• Sainfoin is a perennial, non-bloating forage legume that is also called “holy clover”
• Sainfoin is reportedly resistant to drought and frost damage
• Although Sainfoin is “new” to the food plot literature/marketing it’s an ancient crop originating in Asia, subsequently domesticated in Europe, and introduced into the western U.S. in the 1960’s-70s (North America around 1900).
• Reportedly extremely drought tolerant with excellent winter hardiness
• Resistant to the alfalfa weevil
• Outperforms alfalfa in shorter growing seasons
• Prefers well drained oils
• Sainfoin is very sensitive to acidic soils
• It is a non-invasive species
• It’s reportedly an extremely palatable and nutritious forage crop with feed values similar to alfalfa
• Sainfoin is very much a possible “go to” forage crop for wildlife habitat restoration/reclamation projects—i.e. Drop-Tine’s Marcellus reclamation projects
• Beekeepers have reported higher honey yields with Sainfoin than alfalfa…research shows that Sainfoin blossoms are sought after by pollinating insects, notably honey bees. Honey produced from Sainfoin is reported as very high quality
• Sainfoin is a legume and therefore requires inoculation
• Some growers have suggested that it may jump out of the gates earlier in the late winter/early spring by growing earlier and quicker than alfalfa…only trials will tell the truth here. Early green up is a key factor for northern food plotters
• Many reports detail Sainfoin’s greatest weakness is its susceptibility to root and crown pathogens that limit how long perennial plots will last; however, “Shoshone” Sainfoin was reportedly developed from the intercross of plants that possess a tolerance to such root parasites, including the Northern root-knot Nematode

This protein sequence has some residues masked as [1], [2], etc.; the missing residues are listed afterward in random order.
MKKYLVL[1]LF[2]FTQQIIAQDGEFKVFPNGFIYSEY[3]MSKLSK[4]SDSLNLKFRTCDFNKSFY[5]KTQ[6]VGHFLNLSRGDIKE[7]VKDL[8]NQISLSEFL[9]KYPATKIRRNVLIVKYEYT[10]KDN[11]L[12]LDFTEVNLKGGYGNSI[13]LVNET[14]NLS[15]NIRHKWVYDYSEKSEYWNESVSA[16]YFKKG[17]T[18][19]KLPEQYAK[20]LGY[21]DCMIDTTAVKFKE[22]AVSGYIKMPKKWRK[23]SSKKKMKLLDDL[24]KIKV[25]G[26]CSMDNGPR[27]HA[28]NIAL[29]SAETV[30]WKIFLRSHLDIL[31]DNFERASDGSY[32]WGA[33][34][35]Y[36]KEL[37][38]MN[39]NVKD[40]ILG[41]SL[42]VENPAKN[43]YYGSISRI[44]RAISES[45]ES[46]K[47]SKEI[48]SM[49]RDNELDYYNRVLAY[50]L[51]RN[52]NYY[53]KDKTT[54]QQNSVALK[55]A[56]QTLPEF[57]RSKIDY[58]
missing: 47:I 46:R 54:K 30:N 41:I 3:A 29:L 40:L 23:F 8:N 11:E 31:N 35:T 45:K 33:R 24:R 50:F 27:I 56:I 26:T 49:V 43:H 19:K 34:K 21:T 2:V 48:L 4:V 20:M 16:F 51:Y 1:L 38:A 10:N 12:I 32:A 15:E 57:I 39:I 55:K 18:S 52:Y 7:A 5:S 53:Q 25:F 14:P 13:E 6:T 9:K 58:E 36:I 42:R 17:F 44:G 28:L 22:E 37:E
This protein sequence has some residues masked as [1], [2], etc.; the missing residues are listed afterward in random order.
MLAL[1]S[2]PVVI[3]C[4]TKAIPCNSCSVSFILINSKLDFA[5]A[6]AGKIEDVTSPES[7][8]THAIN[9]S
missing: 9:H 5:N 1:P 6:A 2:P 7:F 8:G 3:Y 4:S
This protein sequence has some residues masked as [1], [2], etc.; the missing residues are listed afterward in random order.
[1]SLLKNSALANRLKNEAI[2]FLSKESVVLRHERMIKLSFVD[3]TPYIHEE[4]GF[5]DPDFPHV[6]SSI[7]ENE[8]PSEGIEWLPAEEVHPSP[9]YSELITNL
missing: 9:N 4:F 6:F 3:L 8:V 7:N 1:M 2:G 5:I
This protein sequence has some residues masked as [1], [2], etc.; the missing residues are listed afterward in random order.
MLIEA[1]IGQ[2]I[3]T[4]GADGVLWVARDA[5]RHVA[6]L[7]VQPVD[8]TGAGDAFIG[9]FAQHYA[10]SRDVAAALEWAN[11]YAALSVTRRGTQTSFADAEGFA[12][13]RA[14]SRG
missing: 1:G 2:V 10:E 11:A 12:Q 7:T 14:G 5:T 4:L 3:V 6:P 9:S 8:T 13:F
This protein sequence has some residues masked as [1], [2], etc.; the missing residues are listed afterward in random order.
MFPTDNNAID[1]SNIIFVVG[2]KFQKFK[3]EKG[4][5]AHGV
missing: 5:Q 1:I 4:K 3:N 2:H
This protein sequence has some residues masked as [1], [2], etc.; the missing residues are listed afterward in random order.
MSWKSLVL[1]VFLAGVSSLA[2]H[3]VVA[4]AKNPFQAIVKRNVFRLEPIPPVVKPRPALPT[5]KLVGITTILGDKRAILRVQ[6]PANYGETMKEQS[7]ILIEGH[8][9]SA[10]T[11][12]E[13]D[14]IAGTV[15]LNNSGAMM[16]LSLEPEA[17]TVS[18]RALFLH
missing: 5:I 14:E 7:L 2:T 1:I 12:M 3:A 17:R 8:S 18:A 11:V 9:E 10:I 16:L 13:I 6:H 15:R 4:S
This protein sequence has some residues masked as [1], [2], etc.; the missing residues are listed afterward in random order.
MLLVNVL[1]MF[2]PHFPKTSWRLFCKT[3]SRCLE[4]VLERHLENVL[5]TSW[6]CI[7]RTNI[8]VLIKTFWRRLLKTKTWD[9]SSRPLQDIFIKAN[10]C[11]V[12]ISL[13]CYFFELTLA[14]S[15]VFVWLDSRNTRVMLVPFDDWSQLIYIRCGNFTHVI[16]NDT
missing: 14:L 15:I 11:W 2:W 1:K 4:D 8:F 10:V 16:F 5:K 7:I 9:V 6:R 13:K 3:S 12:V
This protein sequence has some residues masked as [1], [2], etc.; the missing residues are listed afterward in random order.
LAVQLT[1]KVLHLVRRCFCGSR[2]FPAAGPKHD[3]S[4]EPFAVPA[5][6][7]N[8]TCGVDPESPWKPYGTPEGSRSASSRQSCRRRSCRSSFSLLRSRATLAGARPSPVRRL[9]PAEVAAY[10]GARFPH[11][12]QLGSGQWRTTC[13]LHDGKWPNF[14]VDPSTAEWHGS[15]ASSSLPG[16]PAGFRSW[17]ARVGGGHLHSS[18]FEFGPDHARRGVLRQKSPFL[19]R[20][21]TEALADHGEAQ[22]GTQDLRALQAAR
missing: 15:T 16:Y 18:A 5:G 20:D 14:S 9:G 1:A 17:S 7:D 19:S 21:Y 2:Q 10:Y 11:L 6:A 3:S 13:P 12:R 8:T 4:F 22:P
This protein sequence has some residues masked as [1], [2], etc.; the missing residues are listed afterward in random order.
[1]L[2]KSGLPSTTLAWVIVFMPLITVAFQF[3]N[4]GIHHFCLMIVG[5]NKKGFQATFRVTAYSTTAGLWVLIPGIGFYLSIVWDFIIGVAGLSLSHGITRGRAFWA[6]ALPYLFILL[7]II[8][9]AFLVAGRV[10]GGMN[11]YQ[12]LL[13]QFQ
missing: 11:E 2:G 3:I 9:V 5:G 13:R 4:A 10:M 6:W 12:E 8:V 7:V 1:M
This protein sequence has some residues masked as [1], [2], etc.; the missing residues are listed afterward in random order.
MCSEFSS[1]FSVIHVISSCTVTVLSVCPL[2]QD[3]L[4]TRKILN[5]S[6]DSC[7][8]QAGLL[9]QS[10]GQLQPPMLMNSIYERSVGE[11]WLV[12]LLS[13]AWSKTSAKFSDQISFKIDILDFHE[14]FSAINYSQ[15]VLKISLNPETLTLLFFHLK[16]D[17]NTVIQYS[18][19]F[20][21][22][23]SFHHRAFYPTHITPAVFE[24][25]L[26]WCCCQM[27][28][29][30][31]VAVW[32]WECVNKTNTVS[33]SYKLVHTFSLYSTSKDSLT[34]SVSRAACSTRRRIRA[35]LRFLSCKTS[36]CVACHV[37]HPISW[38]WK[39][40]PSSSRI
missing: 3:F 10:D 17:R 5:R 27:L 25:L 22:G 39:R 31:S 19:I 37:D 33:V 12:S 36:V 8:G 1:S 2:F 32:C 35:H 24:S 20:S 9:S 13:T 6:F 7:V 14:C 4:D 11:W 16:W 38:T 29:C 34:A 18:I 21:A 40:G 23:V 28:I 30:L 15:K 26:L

• Some suggest that Sainfoin possesses a higher carbohydrate content but similar crude protein content and digestibility to alfalfa
• Since Sainfoin is grown in many dry, western regions it may serve as a “niche crop” for food plotters…i.e. drought years
• Sainfoin possesses a very deep tap root resulting in an adaptation for dry conditions…sound familiar? (Chicory!)
• Sainfoin will not do well on wet sites
• Sainfoin does not compete very well when mixed with other forages though many top food plot seed companies are researching the right combination(s) for blends.
• Most pure stands are planted at the rate of 30-35 lbs. of pure live seed (PLS) per acre.

Oat Shortage: An update

As many of you know, growers had a rough go at oat production last spring. I recently reached out to John Walther for an update on the oat situation. John is VP of Sales for Barebrug USA, which also owns Tecomate Seeds. John notes “Growers had a terrible year getting acres out last spring with the wet and late spring. With the high commodity prices on wheat, corn and soybeans, thousands of acres went into commodities. Ultimately, spring was late and with the wet/cold weather oats did not get planted. There is a severe shortage on oats this year.” John continues, “The oat scenario will improve next season, but not by much.

Whitetails Institute’s Wilson Scott reports that “the oat fields look fantastic…better than last year”. Wilson adds, “We doubled our production for 2012 and I hope to sell out again.” Wilson also noted, “Last year, we got the oats in on July 17 and were sold out in 3 weeks. We were shocked by the number of early orders.”

With oats being one of the favorite cool season food plot crops you might want to consider planning a little earlier this season…I’ve already begun!


Posted by Jason Snavely on 04/30 at 02:08 PM
Food Plot Management Permalink